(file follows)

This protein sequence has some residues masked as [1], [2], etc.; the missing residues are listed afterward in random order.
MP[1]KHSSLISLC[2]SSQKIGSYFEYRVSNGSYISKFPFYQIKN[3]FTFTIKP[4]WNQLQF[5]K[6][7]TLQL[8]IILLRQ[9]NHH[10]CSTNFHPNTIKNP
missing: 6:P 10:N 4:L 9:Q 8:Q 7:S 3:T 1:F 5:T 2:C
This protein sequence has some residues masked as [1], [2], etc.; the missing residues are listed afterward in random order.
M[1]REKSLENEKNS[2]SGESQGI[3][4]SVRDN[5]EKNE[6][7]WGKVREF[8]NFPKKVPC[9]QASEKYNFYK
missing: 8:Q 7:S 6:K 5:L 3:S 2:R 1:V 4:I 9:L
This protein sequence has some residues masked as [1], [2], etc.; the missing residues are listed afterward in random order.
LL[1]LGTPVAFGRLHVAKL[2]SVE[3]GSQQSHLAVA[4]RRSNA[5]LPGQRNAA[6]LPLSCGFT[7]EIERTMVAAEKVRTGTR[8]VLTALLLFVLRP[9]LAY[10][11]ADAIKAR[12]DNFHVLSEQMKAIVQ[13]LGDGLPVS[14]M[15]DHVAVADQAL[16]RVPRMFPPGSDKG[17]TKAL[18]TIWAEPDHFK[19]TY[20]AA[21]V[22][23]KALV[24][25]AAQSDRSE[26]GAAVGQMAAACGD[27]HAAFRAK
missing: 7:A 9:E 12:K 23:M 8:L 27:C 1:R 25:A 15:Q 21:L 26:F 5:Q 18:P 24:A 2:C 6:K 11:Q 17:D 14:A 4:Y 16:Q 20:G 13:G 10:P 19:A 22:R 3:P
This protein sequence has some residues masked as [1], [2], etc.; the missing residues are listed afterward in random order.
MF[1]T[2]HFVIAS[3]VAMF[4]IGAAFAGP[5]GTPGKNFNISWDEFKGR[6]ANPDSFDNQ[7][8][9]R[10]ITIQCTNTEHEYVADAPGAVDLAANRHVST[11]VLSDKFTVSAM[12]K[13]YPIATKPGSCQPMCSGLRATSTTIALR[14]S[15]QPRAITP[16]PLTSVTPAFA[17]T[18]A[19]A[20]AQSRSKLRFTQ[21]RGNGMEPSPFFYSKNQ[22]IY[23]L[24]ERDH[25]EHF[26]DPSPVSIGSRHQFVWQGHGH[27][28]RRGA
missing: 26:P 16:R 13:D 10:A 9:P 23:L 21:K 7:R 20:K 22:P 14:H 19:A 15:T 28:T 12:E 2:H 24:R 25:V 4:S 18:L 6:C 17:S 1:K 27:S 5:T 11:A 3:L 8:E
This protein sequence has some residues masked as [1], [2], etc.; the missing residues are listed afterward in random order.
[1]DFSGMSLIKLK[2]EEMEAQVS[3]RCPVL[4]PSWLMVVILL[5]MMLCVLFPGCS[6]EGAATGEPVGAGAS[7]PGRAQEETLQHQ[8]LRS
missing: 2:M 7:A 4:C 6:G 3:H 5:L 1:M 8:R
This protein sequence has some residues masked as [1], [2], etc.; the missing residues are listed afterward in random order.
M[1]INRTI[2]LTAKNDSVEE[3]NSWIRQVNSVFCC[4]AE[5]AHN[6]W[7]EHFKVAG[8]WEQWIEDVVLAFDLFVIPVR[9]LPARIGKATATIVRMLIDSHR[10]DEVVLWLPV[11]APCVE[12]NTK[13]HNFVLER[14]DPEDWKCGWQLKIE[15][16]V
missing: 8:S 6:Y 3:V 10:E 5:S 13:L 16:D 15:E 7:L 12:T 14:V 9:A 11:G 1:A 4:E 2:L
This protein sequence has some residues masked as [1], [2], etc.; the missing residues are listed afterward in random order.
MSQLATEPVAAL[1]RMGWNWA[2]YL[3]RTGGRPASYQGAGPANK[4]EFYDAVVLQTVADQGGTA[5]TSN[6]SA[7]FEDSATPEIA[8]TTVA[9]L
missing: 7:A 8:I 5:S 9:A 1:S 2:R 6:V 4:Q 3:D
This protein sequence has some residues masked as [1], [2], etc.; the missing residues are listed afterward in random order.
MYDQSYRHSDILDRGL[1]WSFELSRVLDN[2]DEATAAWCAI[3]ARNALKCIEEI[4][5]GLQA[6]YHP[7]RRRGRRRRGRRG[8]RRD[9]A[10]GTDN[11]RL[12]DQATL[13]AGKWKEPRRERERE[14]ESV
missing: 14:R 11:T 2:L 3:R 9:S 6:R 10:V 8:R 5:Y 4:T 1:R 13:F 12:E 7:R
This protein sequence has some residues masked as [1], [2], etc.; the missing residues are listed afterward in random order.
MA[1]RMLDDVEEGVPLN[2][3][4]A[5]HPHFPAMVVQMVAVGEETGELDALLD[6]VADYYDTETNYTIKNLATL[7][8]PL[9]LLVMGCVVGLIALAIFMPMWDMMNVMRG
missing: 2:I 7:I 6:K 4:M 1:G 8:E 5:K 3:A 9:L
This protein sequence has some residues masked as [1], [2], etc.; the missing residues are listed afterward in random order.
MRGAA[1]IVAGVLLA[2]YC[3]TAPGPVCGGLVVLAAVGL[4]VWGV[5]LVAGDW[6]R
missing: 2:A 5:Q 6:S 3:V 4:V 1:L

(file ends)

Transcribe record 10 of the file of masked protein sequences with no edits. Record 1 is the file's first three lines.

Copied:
This protein sequence has some residues masked as [1], [2], etc.; the missing residues are listed afterward in random order.
MRGAA[1]IVAGVLLA[2]YC[3]TAPGPVCGGLVVLAAVGL[4]VWGV[5]LVAGDW[6]R
missing: 2:A 5:Q 6:S 3:V 4:V 1:L